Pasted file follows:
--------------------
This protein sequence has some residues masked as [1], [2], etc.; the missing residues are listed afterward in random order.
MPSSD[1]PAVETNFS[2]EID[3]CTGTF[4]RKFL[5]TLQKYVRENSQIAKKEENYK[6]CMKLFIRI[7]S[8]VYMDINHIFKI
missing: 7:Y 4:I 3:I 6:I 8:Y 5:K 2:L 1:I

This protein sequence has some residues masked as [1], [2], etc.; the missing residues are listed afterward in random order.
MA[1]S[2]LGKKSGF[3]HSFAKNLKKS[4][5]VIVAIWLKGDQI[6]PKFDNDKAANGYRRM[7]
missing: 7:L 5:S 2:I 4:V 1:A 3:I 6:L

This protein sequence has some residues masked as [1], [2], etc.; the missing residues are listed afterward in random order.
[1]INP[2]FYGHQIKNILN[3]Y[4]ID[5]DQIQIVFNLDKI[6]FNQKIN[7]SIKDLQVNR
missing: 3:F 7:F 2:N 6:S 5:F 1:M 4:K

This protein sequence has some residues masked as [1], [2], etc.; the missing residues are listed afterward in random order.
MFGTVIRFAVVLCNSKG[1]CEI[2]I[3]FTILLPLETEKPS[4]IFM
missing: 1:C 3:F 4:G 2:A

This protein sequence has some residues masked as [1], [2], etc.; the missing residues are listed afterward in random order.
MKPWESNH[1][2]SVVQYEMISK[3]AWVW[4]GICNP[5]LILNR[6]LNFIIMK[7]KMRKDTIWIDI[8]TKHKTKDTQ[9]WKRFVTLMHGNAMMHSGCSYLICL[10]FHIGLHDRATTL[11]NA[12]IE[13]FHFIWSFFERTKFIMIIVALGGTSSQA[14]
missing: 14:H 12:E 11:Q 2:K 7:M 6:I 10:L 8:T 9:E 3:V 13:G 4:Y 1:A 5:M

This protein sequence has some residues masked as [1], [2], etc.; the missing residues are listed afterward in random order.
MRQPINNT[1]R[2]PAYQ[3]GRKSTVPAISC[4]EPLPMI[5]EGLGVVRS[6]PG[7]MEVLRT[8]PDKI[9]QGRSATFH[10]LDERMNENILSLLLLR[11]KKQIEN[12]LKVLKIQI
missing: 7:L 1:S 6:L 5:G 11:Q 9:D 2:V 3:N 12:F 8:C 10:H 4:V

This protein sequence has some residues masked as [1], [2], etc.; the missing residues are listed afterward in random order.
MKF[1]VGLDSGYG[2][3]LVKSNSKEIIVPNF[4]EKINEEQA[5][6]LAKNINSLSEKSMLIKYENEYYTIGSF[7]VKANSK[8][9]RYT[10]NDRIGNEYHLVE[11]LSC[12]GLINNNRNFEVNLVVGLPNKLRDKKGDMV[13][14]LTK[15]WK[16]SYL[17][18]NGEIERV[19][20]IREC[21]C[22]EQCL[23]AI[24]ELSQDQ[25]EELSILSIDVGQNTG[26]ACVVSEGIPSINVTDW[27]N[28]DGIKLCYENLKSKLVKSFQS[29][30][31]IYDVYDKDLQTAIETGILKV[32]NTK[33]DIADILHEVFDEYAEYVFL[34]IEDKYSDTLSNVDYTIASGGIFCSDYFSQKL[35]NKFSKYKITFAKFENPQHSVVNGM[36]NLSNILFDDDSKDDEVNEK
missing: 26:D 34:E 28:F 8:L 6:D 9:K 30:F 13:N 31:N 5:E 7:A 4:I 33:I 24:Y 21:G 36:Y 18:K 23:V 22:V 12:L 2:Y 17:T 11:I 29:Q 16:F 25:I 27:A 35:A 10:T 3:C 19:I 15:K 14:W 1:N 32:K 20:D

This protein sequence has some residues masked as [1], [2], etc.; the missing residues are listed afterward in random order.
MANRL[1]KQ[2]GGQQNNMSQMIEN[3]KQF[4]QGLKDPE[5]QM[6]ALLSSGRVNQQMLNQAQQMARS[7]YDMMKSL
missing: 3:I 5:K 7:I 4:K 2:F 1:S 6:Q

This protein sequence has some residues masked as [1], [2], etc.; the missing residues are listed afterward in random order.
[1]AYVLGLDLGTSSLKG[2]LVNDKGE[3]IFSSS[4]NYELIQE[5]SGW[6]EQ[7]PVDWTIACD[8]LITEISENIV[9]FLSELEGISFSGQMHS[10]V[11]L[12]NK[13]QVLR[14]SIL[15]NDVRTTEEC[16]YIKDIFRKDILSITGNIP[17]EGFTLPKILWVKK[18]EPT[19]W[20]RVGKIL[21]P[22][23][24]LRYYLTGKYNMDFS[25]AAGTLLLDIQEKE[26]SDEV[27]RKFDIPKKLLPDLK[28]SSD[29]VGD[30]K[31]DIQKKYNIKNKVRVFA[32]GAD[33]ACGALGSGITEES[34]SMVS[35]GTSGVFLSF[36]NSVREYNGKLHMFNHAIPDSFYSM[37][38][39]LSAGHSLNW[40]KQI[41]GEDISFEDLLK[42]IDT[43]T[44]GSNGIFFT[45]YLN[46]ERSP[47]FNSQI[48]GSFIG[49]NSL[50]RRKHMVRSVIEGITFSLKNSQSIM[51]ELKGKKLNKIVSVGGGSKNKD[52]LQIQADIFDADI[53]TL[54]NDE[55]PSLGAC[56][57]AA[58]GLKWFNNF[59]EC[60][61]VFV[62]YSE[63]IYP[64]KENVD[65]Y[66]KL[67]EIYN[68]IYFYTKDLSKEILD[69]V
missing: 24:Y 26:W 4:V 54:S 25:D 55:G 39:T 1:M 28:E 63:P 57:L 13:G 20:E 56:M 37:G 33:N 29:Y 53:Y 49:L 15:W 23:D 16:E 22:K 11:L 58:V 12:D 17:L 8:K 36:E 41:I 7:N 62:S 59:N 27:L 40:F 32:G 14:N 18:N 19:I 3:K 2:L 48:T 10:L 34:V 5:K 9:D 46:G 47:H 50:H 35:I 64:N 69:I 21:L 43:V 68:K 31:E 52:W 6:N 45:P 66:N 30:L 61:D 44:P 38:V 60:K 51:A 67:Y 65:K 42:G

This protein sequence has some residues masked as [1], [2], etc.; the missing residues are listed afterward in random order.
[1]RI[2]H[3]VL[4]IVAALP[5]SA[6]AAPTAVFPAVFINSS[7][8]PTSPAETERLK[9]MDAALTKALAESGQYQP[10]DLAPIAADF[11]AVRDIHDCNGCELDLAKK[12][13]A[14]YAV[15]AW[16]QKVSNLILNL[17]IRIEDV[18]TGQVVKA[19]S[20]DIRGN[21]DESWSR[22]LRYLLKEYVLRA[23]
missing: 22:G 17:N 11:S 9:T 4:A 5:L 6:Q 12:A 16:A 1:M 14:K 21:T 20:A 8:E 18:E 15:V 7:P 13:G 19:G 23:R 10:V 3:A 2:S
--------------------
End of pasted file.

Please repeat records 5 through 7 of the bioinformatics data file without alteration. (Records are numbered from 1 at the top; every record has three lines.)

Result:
This protein sequence has some residues masked as [1], [2], etc.; the missing residues are listed afterward in random order.
MKPWESNH[1][2]SVVQYEMISK[3]AWVW[4]GICNP[5]LILNR[6]LNFIIMK[7]KMRKDTIWIDI[8]TKHKTKDTQ[9]WKRFVTLMHGNAMMHSGCSYLICL[10]FHIGLHDRATTL[11]NA[12]IE[13]FHFIWSFFERTKFIMIIVALGGTSSQA[14]
missing: 14:H 12:E 11:Q 2:K 7:M 6:I 10:L 8:T 9:E 3:V 13:G 4:Y 1:A 5:M

This protein sequence has some residues masked as [1], [2], etc.; the missing residues are listed afterward in random order.
MRQPINNT[1]R[2]PAYQ[3]GRKSTVPAISC[4]EPLPMI[5]EGLGVVRS[6]PG[7]MEVLRT[8]PDKI[9]QGRSATFH[10]LDERMNENILSLLLLR[11]KKQIEN[12]LKVLKIQI
missing: 7:L 1:S 6:L 5:G 11:Q 9:D 2:V 3:N 12:F 8:C 10:H 4:V

This protein sequence has some residues masked as [1], [2], etc.; the missing residues are listed afterward in random order.
MKF[1]VGLDSGYG[2][3]LVKSNSKEIIVPNF[4]EKINEEQA[5][6]LAKNINSLSEKSMLIKYENEYYTIGSF[7]VKANSK[8][9]RYT[10]NDRIGNEYHLVE[11]LSC[12]GLINNNRNFEVNLVVGLPNKLRDKKGDMV[13][14]LTK[15]WK[16]SYL[17][18]NGEIERV[19][20]IREC[21]C[22]EQCL[23]AI[24]ELSQDQ[25]EELSILSIDVGQNTG[26]ACVVSEGIPSINVTDW[27]N[28]DGIKLCYENLKSKLVKSFQS[29][30][31]IYDVYDKDLQTAIETGILKV[32]NTK[33]DIADILHEVFDEYAEYVFL[34]IEDKYSDTLSNVDYTIASGGIFCSDYFSQKL[35]NKFSKYKITFAKFENPQHSVVNGM[36]NLSNILFDDDSKDDEVNEK
missing: 26:D 34:E 28:F 8:L 6:D 9:K 30:F 13:N 31:N 5:E 7:A 4:I 33:I 24:Y 21:G 36:Y 18:K 23:V 22:V 12:L 2:Y 17:T 11:I 29:Q 16:F 25:I 27:A 35:A 10:T 3:C 19:I 15:K 14:W 1:N 32:K 20:D